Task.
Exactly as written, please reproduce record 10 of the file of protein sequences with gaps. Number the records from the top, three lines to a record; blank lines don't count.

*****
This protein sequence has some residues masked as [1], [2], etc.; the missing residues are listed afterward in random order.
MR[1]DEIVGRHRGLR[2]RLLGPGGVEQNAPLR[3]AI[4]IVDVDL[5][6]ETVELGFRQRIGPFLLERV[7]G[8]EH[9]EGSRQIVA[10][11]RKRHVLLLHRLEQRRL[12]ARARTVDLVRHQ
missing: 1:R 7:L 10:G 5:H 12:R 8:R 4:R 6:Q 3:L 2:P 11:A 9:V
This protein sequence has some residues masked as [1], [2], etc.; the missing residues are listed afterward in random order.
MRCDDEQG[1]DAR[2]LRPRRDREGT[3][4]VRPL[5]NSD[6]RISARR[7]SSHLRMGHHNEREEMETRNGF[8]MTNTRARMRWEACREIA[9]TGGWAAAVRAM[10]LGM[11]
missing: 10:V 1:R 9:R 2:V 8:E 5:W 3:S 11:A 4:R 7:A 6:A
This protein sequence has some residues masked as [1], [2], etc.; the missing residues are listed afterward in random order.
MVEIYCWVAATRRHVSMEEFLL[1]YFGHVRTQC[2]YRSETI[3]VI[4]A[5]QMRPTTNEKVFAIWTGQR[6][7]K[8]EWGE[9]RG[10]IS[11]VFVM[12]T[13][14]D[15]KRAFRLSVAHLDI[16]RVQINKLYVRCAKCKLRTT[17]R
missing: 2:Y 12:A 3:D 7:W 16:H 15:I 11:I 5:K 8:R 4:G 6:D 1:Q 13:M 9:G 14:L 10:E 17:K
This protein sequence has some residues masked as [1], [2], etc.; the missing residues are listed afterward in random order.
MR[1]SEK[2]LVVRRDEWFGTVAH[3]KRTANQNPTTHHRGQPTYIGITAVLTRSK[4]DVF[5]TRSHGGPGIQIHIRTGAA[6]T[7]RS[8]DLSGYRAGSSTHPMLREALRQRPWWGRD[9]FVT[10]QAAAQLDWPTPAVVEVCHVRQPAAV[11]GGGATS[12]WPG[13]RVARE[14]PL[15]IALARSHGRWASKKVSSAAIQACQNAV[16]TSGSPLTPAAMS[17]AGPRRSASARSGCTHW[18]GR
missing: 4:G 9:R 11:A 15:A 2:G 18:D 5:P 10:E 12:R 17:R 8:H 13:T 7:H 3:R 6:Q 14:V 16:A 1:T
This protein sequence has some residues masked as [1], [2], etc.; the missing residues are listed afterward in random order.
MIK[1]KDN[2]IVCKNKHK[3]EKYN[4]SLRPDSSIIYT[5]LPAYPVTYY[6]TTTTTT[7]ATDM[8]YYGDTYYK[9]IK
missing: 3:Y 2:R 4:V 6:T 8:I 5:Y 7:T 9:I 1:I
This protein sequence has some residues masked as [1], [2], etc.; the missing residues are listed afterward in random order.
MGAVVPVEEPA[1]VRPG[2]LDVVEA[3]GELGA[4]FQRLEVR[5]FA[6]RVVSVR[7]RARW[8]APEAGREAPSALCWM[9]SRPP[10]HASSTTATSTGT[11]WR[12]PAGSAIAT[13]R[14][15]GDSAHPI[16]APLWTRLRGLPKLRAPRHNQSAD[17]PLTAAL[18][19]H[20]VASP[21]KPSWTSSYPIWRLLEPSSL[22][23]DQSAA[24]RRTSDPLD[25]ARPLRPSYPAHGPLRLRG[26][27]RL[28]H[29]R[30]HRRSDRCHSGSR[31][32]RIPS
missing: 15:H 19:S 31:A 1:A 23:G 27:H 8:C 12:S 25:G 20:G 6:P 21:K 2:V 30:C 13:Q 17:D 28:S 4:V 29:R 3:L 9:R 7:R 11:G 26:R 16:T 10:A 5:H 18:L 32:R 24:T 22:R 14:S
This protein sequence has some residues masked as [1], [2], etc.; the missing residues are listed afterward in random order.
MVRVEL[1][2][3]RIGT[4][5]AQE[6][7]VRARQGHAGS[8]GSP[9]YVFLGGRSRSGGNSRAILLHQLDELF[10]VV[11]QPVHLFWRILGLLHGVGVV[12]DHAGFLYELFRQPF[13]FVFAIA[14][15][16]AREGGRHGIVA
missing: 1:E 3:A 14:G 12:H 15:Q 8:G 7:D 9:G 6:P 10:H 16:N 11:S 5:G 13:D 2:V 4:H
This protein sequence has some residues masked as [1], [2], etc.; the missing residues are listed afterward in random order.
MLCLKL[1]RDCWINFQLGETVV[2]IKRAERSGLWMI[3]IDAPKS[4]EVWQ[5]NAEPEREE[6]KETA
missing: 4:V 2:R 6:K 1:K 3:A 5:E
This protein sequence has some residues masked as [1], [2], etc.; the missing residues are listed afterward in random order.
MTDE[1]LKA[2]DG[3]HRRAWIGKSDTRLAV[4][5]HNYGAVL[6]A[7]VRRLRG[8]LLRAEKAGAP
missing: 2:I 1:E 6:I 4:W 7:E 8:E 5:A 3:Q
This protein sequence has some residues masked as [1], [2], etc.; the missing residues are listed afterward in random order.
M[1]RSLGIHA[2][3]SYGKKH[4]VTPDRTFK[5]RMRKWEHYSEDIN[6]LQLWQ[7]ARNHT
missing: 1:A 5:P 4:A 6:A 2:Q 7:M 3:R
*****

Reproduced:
This protein sequence has some residues masked as [1], [2], etc.; the missing residues are listed afterward in random order.
M[1]RSLGIHA[2][3]SYGKKH[4]VTPDRTFK[5]RMRKWEHYSEDIN[6]LQLWQ[7]ARNHT
missing: 1:A 5:P 4:A 6:A 2:Q 7:M 3:R